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Keeping track of forests: systems for measurement, reporting and verification (MRV) - Experience from the Indonesian National Carbon Accounting System

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Keeping track of forests: systems for measurement, reporting and verification (MRV) - Experience from the Indonesian National Carbon Accounting System

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Presented by Dr. Haruni Krisnawati, Senior Researcher of the
Ministry of Environment and Forestry of Indonesia. Presented at the Asia-Pacific Rainforest Summit http://www.cifor.org/asia-pacific-rainforest-summit/

Presented by Dr. Haruni Krisnawati, Senior Researcher of the
Ministry of Environment and Forestry of Indonesia. Presented at the Asia-Pacific Rainforest Summit http://www.cifor.org/asia-pacific-rainforest-summit/

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Keeping track of forests: systems for measurement, reporting and verification (MRV) - Experience from the Indonesian National Carbon Accounting System

  1. 1. Dr. Haruni Krisnawati Senior Researcher, Research Development & Innovation Agency Ministry of Environment and Forestry - Indonesia Asia Pacific Rainforest Summit Bandar Seri Begawan, Brunei Darussalam, 3-5 August 2016 Keeping track of forests: systems for measurement, reporting and verification (MRV) Experience from the Indonesian National Carbon Accounting System
  2. 2. • Third biggest forest area in the world • Population of over 200 million people • Archipelago of 17,000 islands – less than half inhabited • Rapidly developing country, app. 6% pa • Traditional land uses are major economic activities • High rates of deforestation and degradation • Ambitious environmental protection agenda Indonesia context
  3. 3. Why do we develop INCAS? Indonesia’s commitment to reduce GHG emissions through improved land management requires a credible MRV system to be able to:  Understand the size and source of emissions  Analyze the impact of alternative land management  Track progress towards emissions reduction targets  Support national GHG inventories, sustainable land use planning, sustainable management of forests, watershed management, etc land sector
  4. 4. What is INCAS? A system for accounting GHG emissions and removals to support MRV requirements for the land sector in Indonesia, including REDD+ activities  Systematic and nationally consistent GHG accounting system for the land sector  Support for GHG inventories & international reporting  MRV and decision support tool  Designed as a ‘Tier 3’ level GHG accounting system  Scalable and uses the best available data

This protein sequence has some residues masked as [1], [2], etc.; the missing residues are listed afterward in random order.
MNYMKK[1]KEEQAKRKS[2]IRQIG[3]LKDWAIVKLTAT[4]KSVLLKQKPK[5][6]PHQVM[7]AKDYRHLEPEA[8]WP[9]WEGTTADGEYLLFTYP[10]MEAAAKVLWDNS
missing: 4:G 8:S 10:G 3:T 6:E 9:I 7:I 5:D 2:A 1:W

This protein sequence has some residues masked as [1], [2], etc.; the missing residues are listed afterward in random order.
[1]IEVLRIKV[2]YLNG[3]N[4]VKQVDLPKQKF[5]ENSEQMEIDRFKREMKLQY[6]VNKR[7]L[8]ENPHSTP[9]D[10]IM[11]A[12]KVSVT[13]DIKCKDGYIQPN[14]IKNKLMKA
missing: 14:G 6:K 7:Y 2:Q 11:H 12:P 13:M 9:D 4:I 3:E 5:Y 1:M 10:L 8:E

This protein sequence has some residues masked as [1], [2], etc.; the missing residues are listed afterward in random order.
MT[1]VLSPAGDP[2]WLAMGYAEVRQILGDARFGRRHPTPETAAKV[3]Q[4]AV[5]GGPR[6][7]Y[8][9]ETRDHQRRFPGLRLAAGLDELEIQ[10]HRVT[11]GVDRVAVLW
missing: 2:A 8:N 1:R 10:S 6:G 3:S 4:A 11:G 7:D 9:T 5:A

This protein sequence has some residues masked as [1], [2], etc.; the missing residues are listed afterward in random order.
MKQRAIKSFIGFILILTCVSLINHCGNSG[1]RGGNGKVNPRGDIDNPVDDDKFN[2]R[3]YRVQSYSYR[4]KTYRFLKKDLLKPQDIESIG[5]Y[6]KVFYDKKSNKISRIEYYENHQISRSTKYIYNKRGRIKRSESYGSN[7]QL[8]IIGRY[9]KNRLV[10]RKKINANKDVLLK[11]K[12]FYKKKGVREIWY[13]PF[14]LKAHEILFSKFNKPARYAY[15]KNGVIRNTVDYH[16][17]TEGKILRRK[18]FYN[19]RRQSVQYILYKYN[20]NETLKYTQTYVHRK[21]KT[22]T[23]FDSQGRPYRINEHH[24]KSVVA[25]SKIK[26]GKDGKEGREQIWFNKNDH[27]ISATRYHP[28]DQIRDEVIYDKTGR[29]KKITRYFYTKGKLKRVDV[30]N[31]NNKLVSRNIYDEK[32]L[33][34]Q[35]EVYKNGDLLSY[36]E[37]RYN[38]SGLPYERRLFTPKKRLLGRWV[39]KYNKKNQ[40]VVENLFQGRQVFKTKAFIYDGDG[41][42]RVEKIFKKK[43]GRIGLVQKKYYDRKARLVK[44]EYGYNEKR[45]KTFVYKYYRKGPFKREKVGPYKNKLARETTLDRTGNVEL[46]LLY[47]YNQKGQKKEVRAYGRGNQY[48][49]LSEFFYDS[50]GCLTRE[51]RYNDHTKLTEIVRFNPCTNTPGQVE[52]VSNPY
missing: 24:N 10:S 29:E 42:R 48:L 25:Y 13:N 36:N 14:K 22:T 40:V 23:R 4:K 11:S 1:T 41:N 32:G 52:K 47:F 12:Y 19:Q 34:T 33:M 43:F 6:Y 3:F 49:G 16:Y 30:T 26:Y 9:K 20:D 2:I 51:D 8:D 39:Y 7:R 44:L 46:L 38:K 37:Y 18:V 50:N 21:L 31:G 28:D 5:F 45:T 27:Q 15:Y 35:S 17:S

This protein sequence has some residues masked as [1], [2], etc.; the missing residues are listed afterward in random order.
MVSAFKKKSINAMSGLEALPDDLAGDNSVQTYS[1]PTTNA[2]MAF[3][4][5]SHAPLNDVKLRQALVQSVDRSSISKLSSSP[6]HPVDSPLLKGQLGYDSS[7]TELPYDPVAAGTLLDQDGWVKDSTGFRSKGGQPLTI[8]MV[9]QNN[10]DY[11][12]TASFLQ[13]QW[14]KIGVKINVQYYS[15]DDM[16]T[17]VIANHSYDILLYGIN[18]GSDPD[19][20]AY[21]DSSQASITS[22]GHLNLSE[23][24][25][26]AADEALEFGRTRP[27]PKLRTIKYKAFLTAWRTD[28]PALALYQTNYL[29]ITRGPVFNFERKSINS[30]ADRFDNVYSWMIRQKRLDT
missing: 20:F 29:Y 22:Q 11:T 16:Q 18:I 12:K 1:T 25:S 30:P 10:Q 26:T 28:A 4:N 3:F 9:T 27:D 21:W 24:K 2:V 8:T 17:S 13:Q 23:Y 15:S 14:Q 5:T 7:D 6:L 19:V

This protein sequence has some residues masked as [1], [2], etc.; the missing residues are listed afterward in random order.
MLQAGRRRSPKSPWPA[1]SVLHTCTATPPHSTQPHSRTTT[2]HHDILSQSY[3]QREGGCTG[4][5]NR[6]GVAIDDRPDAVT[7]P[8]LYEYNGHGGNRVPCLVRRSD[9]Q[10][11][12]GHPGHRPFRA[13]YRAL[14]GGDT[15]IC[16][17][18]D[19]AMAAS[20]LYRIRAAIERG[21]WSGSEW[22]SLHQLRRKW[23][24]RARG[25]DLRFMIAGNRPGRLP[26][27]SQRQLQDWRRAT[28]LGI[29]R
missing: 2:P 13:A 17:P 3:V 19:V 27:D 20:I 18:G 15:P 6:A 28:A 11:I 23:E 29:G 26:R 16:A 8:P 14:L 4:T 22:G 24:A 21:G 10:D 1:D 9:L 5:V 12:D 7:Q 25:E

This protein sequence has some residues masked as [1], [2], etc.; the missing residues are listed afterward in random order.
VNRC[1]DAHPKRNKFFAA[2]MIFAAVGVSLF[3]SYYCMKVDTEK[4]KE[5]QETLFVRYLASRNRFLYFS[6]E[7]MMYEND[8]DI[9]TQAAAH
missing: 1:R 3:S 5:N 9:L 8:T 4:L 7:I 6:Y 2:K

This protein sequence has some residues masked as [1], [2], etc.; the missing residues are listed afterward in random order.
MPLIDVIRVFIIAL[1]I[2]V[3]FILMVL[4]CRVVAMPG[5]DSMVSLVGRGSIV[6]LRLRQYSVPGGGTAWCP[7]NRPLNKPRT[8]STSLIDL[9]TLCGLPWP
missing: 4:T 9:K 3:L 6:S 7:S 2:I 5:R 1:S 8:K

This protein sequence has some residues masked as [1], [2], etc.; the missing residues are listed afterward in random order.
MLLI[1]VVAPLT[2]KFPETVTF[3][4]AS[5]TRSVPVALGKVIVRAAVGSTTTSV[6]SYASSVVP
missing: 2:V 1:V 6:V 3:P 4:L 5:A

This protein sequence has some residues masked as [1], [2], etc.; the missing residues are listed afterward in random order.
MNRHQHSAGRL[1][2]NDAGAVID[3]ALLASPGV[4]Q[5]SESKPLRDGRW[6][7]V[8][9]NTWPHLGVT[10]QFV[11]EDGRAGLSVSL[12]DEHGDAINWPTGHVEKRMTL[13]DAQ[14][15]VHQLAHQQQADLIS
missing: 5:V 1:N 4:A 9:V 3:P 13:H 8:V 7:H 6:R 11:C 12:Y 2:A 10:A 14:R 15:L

5. 5. INCAS Framework - summary QC/QA process is conducted for each step
  6. 6. Forest Modelling Approach LANDSAT DATA (2000-2012) Annual cover change Forest Type Forest Function SoilConcession CropFire BIOPHYSICAL DATA Clearing 2000-2001 2001-2002 2002-2003 2003-2004 2004-2005 2005-2006 2006-2007 2007-2008 2008-2009 2009-2010 2010-2011 2011-2012 Revegetation 2000-2001 2001-2002 2002-2003 2003-2004 2004-2005 2005-2006 2006-2007 2007-2008 2008-2009 2009-2010 2010-2011 2011-2012 CARBONACCOUNTINGMODELANDTOOL Predictingcarbonstocksandcarbonflowinforestandpeatlandsystems AREA OF CHANGE BY LAND USE AND ACTIVITY GREENHOUSE GAS ACCOUNT LAND MANAGEMENT DATA
  7. 7. Spatial Analysis Deforestation Forest Degradation Enhancement of Forest Carbon Stocks SMF 2000 - 20012001 - 20022002 - 20032003 - 20042004 - 20052005 - 20062006 - 20072007 - 20082008 - 20092009 - 20102010 - 20112011 - 2012 Defining area of each management regime (e.g. REDD+)
  8. 8. • The first national results have been generated – REDD+ activities, nation-wide – Covers all of Indonesia’s forests and peatlands – Results presented nationally and for all 34 provinces – Detailed results can be generated – Valuable for MRV and informing policy • Website for accessing data, methodologies and associated Publications www.incas-indonesia.org INCAS: Progress to Date…
  9. 9. www.incas-indonesia.org; www.incas.menlhk.go.id
  10. 10. Improvement plans • Expanding to the entire AFOLU sector • Transition to using full spatial modeling • Trialing next generation Tier 3 tools for national greenhouse gas inventories • Incorporating more data sets • Extending the time series of forest cover change • Improving maps (peat, fire, forest type etc) • Formalizing QA/QC processes • Improving emissions estimates from peatland (including drainage ditches) • Internalizing into the activities of GOI land management agencies
  11. 11. Conclusion  Indonesia now has experience implementing a MRV system for forests  Data compiled  Systems developed  Improvement opportunities identified  The system is designed to comply with international good practice guidance for land based monitoring and with sufficient flexibility to meet reporting requirements  The system is well placed to test new materials and resources
  12. 12. Special thanks to Australia for supporting the development of INCAS

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